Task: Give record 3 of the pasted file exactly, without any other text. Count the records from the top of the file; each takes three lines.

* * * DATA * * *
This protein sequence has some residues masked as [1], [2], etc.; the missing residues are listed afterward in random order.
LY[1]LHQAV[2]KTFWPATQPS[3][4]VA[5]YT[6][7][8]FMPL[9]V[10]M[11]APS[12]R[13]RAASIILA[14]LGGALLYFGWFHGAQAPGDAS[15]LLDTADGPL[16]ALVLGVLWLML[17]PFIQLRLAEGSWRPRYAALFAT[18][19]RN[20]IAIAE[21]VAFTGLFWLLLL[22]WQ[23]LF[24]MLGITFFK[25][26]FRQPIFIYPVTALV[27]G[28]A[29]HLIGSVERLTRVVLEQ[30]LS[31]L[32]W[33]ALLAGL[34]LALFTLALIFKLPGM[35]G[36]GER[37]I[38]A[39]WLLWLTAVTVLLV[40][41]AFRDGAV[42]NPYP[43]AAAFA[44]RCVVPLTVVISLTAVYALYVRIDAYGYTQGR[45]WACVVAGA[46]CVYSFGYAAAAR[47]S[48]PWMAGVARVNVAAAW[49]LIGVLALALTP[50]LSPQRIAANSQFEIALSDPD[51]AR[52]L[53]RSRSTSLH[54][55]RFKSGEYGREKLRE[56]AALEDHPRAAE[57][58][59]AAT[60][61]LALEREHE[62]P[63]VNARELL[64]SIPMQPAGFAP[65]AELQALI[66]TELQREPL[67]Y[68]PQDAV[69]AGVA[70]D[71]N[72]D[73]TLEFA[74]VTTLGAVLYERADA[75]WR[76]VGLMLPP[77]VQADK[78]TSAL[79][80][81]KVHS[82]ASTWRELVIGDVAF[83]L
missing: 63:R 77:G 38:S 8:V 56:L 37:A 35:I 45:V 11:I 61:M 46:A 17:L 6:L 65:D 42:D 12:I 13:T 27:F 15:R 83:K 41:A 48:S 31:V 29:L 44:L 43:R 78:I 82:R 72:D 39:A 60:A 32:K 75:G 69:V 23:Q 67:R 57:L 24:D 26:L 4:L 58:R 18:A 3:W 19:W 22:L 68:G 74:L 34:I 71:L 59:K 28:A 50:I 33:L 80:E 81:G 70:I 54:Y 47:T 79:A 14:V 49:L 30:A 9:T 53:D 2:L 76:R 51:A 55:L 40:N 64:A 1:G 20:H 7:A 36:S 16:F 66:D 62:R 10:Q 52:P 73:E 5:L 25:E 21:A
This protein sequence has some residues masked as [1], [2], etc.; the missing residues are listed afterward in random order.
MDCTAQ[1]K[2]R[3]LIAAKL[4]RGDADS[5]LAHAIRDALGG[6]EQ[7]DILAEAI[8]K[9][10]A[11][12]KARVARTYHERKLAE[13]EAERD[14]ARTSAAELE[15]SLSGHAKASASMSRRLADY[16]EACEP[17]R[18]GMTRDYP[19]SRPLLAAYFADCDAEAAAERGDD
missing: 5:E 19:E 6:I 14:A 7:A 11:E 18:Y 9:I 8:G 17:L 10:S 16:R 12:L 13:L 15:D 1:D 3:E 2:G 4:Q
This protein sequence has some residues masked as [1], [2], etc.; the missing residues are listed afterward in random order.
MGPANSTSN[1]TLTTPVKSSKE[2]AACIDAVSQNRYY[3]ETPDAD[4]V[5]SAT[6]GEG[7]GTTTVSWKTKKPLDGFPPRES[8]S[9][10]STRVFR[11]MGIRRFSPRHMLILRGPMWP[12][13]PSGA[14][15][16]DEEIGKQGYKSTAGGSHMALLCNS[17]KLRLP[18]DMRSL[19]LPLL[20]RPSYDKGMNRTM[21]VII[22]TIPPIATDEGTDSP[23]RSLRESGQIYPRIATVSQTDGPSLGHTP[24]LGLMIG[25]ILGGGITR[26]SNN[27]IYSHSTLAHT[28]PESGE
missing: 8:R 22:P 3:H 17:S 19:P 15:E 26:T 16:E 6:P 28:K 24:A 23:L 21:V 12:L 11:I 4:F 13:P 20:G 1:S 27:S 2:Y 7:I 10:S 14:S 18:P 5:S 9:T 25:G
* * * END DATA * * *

This protein sequence has some residues masked as [1], [2], etc.; the missing residues are listed afterward in random order.
MGPANSTSN[1]TLTTPVKSSKE[2]AACIDAVSQNRYY[3]ETPDAD[4]V[5]SAT[6]GEG[7]GTTTVSWKTKKPLDGFPPRES[8]S[9][10]STRVFR[11]MGIRRFSPRHMLILRGPMWP[12][13]PSGA[14][15][16]DEEIGKQGYKSTAGGSHMALLCNS[17]KLRLP[18]DMRSL[19]LPLL[20]RPSYDKGMNRTM[21]VII[22]TIPPIATDEGTDSP[23]RSLRESGQIYPRIATVSQTDGPSLGHTP[24]LGLMIG[25]ILGGGITR[26]SNN[27]IYSHSTLAHT[28]PESGE
missing: 8:R 22:P 3:H 17:S 19:P 15:E 26:T 16:E 6:P 28:K 24:A 23:L 21:V 12:L 11:I 4:F 13:P 20:G 1:S 27:S 2:Y 7:I 10:S 14:S 18:P 5:S 9:T 25:G